Big Data high priest Stonebraker anointed with Turing Award
'Out of nowhere, marketing guys defined what I do'
Michael Stonebraker of MIT's Computer Science and Artificial Intelligence Laboratory (CSAIL) has won the Association for Computing Machinery's (ACM) Turing Award.
As a professor of computer science at the University of California, Berkeley, Stonebraker helped develop the Ingres and Postgres relational databases. He has previously been awarded the ACM System Software Award in 1992 for his work on Ingres.
It was the beginning of a list of high-profile awards which include the first annual Innovation award by the ACM SIGMOD special interest group in 1994, the IEEE John Von Neumann award in 2005, and now the Turing Award in 2015.
The annual honour, accompanied by a $1m prize, is awarded to “an individual selected for contributions of a technical nature made to the computing community.”
In its announcement today, ACM described Stonebreaker as "the inventor of many concepts that were crucial to making databases a reality and that are used in almost all modern database systems."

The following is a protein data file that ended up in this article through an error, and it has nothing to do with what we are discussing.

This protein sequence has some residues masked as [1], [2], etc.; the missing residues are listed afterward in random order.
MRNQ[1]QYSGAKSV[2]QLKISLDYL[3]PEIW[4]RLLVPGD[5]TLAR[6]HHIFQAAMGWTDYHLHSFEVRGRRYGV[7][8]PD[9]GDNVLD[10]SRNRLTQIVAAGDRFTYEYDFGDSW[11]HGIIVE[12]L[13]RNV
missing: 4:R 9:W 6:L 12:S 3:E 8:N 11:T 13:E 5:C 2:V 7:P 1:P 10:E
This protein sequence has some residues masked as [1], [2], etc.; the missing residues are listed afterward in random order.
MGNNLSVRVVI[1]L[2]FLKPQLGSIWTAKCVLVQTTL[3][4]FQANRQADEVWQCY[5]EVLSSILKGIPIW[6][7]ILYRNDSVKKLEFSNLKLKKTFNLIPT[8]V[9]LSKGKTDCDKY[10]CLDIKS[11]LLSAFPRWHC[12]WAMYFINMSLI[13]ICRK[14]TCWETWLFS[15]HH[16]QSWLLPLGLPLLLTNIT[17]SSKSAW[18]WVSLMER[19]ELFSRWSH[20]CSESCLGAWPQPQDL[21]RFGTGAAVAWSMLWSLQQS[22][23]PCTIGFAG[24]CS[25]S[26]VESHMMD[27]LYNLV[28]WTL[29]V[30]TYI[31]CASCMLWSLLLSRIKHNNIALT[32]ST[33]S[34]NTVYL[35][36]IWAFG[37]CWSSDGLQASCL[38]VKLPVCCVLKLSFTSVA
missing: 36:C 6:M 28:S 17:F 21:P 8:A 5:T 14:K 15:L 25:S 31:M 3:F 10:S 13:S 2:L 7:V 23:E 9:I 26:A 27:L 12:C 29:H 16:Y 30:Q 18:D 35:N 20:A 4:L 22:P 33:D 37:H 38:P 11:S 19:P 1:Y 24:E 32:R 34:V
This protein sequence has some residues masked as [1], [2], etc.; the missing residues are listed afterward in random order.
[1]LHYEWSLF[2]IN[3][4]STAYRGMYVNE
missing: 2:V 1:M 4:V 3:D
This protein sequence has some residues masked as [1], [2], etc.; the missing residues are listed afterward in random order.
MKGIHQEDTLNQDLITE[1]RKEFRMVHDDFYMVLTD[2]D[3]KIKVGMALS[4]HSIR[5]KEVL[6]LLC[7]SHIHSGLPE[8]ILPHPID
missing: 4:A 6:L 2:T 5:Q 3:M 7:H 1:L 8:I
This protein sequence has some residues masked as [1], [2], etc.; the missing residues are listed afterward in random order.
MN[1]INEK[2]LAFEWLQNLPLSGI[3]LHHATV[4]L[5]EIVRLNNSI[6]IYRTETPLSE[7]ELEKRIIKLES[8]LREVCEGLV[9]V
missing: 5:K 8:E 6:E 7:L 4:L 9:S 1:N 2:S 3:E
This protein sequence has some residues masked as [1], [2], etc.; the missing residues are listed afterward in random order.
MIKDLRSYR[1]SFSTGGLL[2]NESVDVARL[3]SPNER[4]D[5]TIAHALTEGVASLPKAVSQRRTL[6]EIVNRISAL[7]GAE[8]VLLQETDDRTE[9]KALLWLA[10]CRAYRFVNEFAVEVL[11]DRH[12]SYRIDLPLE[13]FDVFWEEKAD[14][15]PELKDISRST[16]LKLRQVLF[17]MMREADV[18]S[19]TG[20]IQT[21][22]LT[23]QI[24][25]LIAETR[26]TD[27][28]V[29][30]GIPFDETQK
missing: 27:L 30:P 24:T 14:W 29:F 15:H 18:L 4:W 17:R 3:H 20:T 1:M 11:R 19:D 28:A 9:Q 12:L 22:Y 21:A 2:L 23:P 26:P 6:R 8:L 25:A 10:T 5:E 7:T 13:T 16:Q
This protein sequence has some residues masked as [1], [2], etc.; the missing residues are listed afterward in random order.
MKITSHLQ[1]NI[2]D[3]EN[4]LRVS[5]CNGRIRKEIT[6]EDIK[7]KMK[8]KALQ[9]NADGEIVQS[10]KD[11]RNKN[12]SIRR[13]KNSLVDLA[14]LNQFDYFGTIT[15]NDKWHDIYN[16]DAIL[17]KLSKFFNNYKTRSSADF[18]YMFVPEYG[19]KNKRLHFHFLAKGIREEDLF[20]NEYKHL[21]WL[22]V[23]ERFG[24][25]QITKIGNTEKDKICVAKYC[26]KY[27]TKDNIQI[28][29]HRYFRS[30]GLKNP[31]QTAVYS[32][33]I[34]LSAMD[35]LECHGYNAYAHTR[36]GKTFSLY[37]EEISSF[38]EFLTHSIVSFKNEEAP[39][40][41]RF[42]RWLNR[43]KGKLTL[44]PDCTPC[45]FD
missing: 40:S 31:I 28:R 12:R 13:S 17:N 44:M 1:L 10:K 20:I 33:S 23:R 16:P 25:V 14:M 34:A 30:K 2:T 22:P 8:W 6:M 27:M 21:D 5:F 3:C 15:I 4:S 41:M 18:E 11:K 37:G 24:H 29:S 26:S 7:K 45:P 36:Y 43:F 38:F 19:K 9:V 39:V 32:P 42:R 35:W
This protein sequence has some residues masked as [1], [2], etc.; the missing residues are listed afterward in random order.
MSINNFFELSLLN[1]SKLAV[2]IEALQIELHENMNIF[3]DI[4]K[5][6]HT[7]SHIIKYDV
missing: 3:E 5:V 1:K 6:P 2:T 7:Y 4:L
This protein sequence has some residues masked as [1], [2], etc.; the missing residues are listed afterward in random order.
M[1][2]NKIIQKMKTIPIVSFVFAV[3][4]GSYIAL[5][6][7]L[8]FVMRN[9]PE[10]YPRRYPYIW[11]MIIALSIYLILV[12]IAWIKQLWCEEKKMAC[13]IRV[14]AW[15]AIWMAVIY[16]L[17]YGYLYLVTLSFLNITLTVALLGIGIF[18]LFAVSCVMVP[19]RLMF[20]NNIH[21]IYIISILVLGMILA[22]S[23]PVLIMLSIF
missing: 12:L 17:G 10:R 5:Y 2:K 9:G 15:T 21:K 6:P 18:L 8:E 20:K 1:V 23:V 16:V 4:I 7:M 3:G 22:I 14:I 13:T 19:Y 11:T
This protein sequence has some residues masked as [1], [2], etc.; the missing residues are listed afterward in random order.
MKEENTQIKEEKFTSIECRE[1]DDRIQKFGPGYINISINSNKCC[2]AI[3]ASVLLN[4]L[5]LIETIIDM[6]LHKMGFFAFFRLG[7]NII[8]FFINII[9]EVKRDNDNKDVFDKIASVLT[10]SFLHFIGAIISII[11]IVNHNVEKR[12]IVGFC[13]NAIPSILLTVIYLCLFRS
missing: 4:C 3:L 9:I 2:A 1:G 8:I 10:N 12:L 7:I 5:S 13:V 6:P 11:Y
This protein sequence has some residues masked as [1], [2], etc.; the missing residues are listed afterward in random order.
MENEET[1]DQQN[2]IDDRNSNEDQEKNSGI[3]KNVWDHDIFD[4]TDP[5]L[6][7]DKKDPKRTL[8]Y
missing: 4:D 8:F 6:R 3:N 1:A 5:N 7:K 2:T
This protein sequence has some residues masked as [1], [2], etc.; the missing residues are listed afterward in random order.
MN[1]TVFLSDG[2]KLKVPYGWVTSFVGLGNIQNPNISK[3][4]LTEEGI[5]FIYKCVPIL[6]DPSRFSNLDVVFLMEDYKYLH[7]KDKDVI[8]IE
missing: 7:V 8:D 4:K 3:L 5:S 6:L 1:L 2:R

"Michael Stonebraker’s work is an integral part of how business gets done today," the ACM release quotes President Alexander L Wolf as saying. "Moreover, through practical application of his innovative database management technologies and numerous business start-ups , he has continually demonstrated the role of the research university in driving economic development."
"Out of nowhere, some marketing guys started talking about ‘big data,’” Stonebraker is quoted as saying. “That’s when I realized that I’d been studying this thing for the better part of my academic life.”
Alongside working as an adjunct professor at MIT CSAIL, Stonebraker was a professor of computer science at the University of California at Berkeley for 29 years. Many of his students from Berkeley have also gone on to offer significant contributions to both academia and industry.
Stonebraker was also well known for stating that Google and Facebook are rubbish. ®